[Providence]: Printed by Southwick and Wheeler, 1779. Broadsheet, 10 1/4 x 8 1/4 inches, printed in two columns. Quarto. Wear, especially along one edge, and light soiling. Very good. Item #WRCAM48517
This extra, issued the day after the first issue of this newspaper, has intelligence extracted from "Yesterday's Boston Paper" containing news from Pennsylvania that 14,000 freemen "have expressed, by petition and remonstrance, their disapprobation of any measures to disturb the execution of the present plan of government; a number which has never before appeared on any occasion in that State...." There is a long discussion of news concerning British peace feelers (what was called the Carlisle Commission after its leader, the Earl of Carlisle), who were proposing some limited autonomy for the Americans if they would relent in their revolution. The paper also contains news that the "post from Providence, brings an account...that a body of Negroes...had been attacked by a part of General Lincoln's forces, and entirely routed; and that 1400 of this black corps of men were killed and taken."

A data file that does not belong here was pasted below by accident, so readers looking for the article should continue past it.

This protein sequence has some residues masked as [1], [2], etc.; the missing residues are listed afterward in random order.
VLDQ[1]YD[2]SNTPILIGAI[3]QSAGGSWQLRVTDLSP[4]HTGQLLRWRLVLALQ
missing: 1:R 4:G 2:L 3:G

Issued weekly from March 18, 1779 through January 27, 1781, thereafter semi-weekly through Aug. 29, 1781, the AMERICAN JOURNAL was the fourth newspaper to be published in Rhode Island and the second to be published in Providence. Solomon Southwick had published the NEWPORT MERCURY, but was forced to leave when the British occupied Newport in 1776. The American Antiquarian Society has a nearly consecutive run of this periodical, starting with the first issue on March 18 and running through July 12, 1780, but does not have a copy of this extra. The earliest issue held by the Library of Congress is April 15, 1779. Brigham shows only one holding of this extra, at Brown University. Rare. EVANS 16186.